"Most of us remember our first love, but what about our first gun? I shot my first gun when I was just shy of 12. My parents were smart. Even out in the country, drugs were starting to pop up, and an occasional rural kids would get into grown up trouble early. Those of you with teenagers know what I am talking about. It's hard being a young adult, the light weight of the few years you have seen are heavy enough to prevent you from taking off and flying free of a world that to you seemed too rigid and too ordered. But not weighty enough to keep your feet truly grounded in a life of solid choice and experienced judgment.Ebenso "Becoming a Hunter" und "Life sharply lived". Wer eher die etwas leiseren Töne mag und sich nicht von früh bis spät ausschließlich mit Waffen beschäftigen möchte, dem sei Home on the Range empfohlen. :-)
So, to give us something to learn and grow with, my parents gave us a gun. And taught us to use it. I remember that first gun. It was a single action "garden gun", one that found its way under many a Christmas tree in my generation. I held it, wood smooth under my hand, the sun at the quarry where we would shoot it shining off of the barrel. When I touched it, I felt an excitement of joy and promise whose reason I could not put into words at that age, being too young to articulate that. I felt responsible. Yes. Responsible. For something that cost most than many months allowance would ever replace. Responsible for the trust my parents put in me in handing over the legacy of guns in our house. Responsible for myself, my brothers. To use it properly.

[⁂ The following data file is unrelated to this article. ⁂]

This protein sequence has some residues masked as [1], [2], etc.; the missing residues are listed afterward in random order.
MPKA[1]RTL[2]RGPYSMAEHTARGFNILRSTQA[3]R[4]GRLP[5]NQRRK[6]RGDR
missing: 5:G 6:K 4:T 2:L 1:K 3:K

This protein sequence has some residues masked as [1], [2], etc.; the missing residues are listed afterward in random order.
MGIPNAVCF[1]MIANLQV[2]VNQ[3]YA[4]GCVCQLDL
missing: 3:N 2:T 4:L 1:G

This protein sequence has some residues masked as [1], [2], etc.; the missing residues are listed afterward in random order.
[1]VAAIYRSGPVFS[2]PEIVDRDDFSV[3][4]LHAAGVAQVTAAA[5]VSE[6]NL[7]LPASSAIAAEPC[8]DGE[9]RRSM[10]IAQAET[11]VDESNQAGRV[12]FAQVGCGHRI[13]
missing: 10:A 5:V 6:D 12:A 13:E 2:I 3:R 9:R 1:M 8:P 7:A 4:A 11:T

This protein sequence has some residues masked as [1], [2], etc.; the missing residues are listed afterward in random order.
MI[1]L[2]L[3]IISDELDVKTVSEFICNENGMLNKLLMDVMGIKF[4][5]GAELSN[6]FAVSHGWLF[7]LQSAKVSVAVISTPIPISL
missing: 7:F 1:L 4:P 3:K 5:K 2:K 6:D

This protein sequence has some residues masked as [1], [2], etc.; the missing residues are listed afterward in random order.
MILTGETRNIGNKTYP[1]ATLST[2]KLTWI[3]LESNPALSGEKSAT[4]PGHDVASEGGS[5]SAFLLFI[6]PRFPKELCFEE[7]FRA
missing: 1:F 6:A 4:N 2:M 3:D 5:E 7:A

Unlike the importunate, fumbling attempt at first love, the first time I handled a gun it just felt familiar. I actually knew what to do with it when I got it in my hand. Guns weren't a shameful secret in the house. We watched, we learned, we read and we were taught, before we even picked one up. Guns weren't toys, they were serious, and that was as much a part of our knowledge as don't put your hand on the stove burner and don't walk through that field with the bull in it on the way home from school. I was only given my own gun when I was old enough to grasp that, not a day before.
I remember the very first time I pulled the trigger, under a parents supervision, the hesitant deliberation of the hand, the tightening of the muscles in my stance, knees slightly bent, leaning in, that seemed to convey twice the weight of what my childlike body held. And I squeezed and hit the top rim of the can, knocking it off its perch. It took ten minutes for the smile to leave my face.
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